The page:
pax PaX is a patch for the Linux kernel that implements least privilege protections for memory pages. The least-privilege approach allows computer programs to do only what they have to do in order to be able to execute properly, and nothing more.
triumvirate A triumvirate (from Latin, "triumvirātus") is a political regime dominated by three powerful individuals, each a triumvir (pl. triumviri). The arrangement can be formal or informal, and though the three are usually equal on paper,
romulus The son of Mars and eponymous founder of Rome who, with his twin brother, Remus, was reared and suckled by a wolf.
patricians A Roman privileged citizen class for whom certain high state and priestly offices were reserved.
hannibal Carthaginian general who crossed the Alps in 218 with about 35,000 men and routed Roman armies at Lake Trasimeno (217) and Cannae (216). He was later defeated at the Battle of Zama (202).
praetor important roman official who interpreted laws.
etruscans Italic people who invaded from Asia Minor and settled between the Arno and Tiber rivers.
cincinnatus Roman statesman who according to tradition was twice called away from his farm to assume the dictatorship of Rome (458 and 439).
aeneas sailed the mediterranean sea after the greeks captoned tray.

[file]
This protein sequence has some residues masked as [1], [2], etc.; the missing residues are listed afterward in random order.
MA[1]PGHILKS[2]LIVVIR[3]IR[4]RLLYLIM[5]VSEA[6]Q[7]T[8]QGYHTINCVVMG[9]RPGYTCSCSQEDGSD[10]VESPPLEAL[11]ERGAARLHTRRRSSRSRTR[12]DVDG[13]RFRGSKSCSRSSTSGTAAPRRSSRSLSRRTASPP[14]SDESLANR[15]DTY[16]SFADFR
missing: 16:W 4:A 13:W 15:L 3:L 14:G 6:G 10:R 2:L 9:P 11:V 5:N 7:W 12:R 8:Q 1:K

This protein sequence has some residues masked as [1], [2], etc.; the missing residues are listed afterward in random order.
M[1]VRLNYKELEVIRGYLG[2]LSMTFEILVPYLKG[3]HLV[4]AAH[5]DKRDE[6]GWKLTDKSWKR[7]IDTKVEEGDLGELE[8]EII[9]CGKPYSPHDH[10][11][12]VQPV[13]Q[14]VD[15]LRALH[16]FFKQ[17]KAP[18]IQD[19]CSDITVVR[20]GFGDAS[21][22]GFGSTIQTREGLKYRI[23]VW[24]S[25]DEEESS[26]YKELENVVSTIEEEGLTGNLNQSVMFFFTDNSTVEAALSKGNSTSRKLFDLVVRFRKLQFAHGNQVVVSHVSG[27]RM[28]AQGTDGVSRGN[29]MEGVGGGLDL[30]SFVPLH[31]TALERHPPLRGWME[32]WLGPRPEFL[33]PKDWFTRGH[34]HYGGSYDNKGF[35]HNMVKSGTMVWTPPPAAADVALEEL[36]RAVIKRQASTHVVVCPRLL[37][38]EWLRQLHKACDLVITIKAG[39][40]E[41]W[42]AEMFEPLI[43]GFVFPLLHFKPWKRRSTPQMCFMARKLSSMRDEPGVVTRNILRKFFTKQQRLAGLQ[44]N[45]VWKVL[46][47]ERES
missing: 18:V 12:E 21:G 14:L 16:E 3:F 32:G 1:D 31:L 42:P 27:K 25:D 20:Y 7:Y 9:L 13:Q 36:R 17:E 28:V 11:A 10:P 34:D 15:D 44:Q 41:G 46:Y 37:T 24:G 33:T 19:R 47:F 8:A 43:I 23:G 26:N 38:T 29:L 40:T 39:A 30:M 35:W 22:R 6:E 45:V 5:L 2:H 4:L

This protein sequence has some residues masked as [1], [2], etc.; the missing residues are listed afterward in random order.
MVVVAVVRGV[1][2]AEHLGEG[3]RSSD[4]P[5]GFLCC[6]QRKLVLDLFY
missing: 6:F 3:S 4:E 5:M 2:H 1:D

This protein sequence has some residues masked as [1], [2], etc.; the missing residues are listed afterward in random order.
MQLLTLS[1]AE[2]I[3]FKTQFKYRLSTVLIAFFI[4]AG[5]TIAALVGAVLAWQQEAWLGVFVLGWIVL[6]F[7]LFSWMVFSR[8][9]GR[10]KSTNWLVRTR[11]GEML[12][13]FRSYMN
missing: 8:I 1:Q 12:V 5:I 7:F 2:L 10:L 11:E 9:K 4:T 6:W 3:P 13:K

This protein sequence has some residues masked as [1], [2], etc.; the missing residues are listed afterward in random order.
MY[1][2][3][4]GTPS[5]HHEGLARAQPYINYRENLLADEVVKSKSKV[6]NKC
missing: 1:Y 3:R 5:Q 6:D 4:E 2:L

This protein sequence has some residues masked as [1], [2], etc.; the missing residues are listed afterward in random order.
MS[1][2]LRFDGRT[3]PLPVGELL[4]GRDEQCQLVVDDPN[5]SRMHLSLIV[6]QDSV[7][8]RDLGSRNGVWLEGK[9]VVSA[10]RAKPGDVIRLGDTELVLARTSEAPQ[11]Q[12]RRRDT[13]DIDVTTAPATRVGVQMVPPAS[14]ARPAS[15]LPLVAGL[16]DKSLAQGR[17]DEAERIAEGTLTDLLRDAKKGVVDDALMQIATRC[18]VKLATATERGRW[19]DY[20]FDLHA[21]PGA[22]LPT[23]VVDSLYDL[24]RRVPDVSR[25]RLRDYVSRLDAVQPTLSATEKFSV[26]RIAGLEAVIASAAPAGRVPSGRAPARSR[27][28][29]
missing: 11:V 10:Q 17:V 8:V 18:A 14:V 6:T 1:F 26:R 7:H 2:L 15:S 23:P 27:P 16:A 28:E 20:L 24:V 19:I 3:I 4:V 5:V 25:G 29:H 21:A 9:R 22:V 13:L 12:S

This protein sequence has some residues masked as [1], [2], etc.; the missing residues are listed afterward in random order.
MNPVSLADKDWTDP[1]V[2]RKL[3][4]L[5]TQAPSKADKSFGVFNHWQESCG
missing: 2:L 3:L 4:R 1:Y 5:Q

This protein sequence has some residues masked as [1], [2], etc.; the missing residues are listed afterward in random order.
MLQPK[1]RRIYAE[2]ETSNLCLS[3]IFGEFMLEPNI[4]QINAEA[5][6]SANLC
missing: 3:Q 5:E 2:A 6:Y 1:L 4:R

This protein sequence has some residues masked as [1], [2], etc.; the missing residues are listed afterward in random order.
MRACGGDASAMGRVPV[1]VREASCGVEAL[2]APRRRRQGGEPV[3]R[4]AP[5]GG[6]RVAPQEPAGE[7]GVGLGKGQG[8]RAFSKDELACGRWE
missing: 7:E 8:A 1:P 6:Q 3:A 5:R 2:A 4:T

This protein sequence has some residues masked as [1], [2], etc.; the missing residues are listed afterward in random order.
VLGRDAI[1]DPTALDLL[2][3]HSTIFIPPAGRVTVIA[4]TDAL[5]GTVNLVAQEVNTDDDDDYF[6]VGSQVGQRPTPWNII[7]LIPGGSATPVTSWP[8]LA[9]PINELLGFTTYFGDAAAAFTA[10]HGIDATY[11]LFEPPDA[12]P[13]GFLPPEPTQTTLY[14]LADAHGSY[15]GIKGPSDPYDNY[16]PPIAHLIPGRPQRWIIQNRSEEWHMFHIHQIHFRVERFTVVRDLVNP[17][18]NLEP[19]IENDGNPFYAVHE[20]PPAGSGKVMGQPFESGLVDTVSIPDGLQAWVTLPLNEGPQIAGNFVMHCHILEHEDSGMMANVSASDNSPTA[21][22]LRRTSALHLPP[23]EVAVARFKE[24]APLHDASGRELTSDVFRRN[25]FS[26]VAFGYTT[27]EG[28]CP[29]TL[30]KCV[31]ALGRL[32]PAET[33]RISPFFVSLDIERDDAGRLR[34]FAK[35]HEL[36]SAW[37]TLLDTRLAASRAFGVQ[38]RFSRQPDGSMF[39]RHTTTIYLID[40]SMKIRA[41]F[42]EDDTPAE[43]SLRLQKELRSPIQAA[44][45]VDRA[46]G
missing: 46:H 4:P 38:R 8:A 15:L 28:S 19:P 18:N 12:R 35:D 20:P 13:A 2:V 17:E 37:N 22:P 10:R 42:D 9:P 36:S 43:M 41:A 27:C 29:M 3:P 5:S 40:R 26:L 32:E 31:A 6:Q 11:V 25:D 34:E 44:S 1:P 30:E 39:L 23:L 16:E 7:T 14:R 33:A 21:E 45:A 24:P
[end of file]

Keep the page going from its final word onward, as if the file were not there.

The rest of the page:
latium a plain where the latins built the city of rome.
apennines A mountain system extending about 1,200 km (745 mi) from northwest Italy south to the Strait of Messina.
tarquins (Biography) Latin name Lucius Tarquinius Priscus, fifth legendary king of Rome (616–578 bc)
actium A promontory and ancient town of western Greece. In 31 bc it was the site of Octavian's naval victory over Mark Antony and Cleopatra. As a result of the battle, Egypt came under Roman control and Octavian (later Augustus) was established as Rome's ruler.
rhine river - a major European river carrying more traffic than any other river in the world; flows into the North Sea
danube A river of south-central Europe rising in southwest Germany and flowing about 2,850 km (1,770 mi) southeast through Austria, Slovakia, Hungary, and the Balkan Peninsula to the Black Sea. It has been a major trade route since the Middle Ages.
currency Money in any form when in actual use as a medium of exchange, especially circulating paper money
hedrian he was a roman emperor from 117 to 138 known for building hadrian's wall.
rubicon A limit that when passed or exceeded permits of no return and typically results in irrevocable commitment.
julius caesar forman roman bictator
tiber river a river in central Italy, flowing through Rome into the Mediterranean. 244 mi. (395 km) long. Italian, Tevere
Carthage A country on the coast of North Africa, was a powerful enemy of Rome. They had a great navy
Cannae At this city a battle took place during the Second Punic War. Hannibal defeated the Romans
Zama A north African area where the Battle of Zama took place. Roman General Scipio defeated the Carthaginians
Cincinnatus The best known early Roman dictator, led an army of men to defeat a powerful enemy
Scipio Leader of Roman forces that defeated the Carthaginians at the Battle of Zama
Hannibal- A great Carthaginian general who fought in the Second Punic War
The Twelve Tables Rome’s first code of laws. The basis for all future code of laws.
Created by: LJ04188